If I dare use the word here, James Palmer this week gave a ‘chilling’ presentation on climate change to 135 or so farmers, growers and agribusiness leaders gathered at a forum convened by the HB Future Farming Trust.
Palmer, better known to most of us as the recent CEO of the HB Regional Council, is now CEO of the Ministry for the Environment, probably the government’s senior career official advising on climate policy.
‘Chilling’ because his observations were clearly intended to leave no doubt: climate change is real, accelerating, urgent to address, bringing unpredictable and threatening tipping points, and, bluntly, assuredly bringing really bad news ahead.
Probably not the message most of the ‘good weather’ dependent folks in the room wanted to hear.
To get the flavour, here are the points from his summary slide:
- Check our optimism bias – our tendency to expect things will work out okay in the end
- Check our assumptions the future will resemble the past – there is only evidence that it won’t
- Check our misperceptions of time – and underestimation of the pace and presence of change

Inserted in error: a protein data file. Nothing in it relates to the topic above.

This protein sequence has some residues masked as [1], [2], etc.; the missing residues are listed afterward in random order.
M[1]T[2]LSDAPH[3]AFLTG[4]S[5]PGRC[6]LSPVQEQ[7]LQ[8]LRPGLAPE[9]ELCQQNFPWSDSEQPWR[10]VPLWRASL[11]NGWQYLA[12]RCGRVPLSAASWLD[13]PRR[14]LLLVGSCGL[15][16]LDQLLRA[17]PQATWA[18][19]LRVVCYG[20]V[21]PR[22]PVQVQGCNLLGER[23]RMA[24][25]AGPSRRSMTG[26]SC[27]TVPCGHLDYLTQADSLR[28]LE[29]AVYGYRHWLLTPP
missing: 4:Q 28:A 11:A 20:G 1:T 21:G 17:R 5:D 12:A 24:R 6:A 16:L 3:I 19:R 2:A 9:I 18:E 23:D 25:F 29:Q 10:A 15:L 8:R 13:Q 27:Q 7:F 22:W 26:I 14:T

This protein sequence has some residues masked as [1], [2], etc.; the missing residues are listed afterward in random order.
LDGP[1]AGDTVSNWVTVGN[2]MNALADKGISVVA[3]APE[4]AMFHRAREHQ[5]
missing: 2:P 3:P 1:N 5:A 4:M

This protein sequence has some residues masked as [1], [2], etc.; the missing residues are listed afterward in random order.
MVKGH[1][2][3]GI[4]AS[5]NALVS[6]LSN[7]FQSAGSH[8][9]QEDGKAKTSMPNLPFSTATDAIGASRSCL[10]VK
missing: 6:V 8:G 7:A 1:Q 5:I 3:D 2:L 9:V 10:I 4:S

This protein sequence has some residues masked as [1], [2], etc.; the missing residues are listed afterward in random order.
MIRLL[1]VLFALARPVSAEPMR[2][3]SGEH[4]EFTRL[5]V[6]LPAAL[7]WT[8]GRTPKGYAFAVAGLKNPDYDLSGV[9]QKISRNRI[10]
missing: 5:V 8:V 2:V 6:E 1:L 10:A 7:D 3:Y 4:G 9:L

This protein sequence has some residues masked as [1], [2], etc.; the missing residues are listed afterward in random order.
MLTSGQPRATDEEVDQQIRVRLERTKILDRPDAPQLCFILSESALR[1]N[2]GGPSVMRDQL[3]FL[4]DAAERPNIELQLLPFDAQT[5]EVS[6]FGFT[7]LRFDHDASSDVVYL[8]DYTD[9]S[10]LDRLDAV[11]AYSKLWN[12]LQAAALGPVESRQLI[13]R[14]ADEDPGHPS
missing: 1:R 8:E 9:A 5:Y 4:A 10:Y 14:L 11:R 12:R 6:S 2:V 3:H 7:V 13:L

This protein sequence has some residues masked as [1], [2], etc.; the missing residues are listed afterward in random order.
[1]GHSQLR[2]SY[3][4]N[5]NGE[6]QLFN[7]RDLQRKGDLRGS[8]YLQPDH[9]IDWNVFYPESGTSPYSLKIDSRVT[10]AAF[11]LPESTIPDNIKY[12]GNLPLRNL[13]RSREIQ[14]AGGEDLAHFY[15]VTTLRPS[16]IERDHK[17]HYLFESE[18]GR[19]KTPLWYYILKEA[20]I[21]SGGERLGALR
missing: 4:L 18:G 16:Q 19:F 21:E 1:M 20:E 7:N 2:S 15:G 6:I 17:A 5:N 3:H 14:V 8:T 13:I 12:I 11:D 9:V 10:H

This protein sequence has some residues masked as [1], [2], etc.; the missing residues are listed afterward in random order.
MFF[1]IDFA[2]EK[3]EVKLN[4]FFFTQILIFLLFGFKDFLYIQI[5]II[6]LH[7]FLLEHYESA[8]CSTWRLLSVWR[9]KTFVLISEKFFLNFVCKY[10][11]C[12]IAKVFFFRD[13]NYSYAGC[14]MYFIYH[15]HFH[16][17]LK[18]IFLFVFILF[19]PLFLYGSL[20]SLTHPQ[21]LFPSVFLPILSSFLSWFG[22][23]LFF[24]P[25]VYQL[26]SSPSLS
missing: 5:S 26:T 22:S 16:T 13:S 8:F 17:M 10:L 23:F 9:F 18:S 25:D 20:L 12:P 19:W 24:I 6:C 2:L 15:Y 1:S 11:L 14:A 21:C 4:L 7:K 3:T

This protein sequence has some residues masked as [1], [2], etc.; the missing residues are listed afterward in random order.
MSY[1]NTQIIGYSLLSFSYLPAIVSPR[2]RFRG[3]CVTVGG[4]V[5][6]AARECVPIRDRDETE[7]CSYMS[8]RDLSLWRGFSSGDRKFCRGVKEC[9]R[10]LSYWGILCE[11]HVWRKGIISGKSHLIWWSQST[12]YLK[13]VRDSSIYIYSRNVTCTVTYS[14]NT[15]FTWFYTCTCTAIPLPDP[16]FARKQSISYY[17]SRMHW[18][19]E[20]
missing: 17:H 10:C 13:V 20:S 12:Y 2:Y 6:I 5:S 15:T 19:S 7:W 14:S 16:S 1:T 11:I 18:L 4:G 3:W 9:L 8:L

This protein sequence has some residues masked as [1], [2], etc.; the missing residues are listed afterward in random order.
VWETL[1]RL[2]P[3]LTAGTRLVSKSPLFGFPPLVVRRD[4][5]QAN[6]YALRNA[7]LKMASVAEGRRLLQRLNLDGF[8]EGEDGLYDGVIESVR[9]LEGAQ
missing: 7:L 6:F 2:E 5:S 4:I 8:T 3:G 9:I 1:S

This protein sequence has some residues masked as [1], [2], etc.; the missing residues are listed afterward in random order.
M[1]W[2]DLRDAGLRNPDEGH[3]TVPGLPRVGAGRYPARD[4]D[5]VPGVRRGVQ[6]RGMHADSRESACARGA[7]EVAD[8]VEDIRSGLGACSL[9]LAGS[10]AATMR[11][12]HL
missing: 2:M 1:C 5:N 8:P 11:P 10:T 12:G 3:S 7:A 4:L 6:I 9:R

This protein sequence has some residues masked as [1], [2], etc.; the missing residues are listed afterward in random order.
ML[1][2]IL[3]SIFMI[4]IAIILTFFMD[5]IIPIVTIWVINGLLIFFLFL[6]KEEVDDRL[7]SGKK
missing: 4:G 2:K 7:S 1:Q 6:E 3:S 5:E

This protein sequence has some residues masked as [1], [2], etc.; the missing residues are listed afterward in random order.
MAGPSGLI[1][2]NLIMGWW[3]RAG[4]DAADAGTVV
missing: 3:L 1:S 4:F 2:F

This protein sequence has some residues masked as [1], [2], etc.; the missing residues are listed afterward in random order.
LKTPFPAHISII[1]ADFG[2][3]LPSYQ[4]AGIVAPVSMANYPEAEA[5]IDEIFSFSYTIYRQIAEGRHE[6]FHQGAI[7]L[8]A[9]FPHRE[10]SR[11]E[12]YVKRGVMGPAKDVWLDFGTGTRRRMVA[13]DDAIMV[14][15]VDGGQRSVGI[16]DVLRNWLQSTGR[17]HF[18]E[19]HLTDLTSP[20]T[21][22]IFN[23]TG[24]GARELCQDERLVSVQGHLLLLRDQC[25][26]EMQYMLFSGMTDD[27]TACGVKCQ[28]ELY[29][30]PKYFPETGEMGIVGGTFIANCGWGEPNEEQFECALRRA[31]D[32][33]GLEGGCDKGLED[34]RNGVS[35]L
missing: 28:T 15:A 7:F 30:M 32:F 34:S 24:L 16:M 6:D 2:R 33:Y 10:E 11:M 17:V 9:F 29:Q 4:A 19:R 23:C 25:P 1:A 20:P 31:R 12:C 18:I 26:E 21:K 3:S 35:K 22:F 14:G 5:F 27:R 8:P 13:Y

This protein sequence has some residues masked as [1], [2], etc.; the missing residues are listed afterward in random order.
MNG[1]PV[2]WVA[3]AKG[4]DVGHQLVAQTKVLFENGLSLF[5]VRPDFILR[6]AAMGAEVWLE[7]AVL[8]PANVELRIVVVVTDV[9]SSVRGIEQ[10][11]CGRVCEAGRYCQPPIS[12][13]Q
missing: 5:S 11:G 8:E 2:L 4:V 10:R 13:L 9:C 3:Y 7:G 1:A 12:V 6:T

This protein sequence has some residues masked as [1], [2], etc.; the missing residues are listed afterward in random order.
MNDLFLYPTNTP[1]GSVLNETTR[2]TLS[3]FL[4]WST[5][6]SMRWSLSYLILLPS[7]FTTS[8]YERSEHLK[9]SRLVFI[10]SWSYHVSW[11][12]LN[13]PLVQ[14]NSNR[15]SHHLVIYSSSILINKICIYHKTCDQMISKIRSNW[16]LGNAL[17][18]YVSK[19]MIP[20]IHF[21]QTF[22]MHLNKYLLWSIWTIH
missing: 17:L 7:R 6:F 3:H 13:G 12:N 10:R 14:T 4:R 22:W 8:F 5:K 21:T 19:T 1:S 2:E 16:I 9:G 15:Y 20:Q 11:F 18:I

- Prioritise our understanding of systemic and compounding climate change impacts
- Expect our environmental challenges of water insecurity, soil & biodiversity loss to get harder
- Anticipate and prepare for more worse-case scenarios of climate disruption
- Place building greater resilience into biophysical, economic and social systems at the heart of our strategies: soil, water and biodiversity, in particular… plus maximise sequestration
- The question needs to shift from ‘how much can we produce’ to ‘how much can we withstand (and still produce)’
- Don’t rely on global co-operation, and the cavalry to arrive! Community leadership critical. Our soils will only be more precious and valuable, so let’s protect, nurture and invest in them!
The last point – about soils – was most pertinent to those in the audience, who had gathered to hear about farming practices that are demonstrably yielding more resilient soils, capable of storing more carbon and holding immensely more water.
I hope this is the presentation Palmer will be giving to the incoming Government ministers. David Seymour, fasten your seatbelt!
If climate threats weren’t compelling to the audience, then perhaps today’s market realities are, as presented to the forum by Mike Petersen, NZ’s former agricultural trade ambassador and still ‘in the game’ as chairman of Scales Corporation (e.g. owner of Mr Apple).
He made clear that NZ’s overseas food customers (corporates and governments) are strongly driving more demanding sustainability requirements, while overseas consumers don’t necessarily recognise NZ as the best provider in those terms. His message was as blunt as Palmer’s … change or get left behind.
All the presentations from the forum, titled Healthy Soils … Healthy Profits, were recorded, and when available, BayBuzz will let you know.
Meantime, here is Palmer’s full presentation.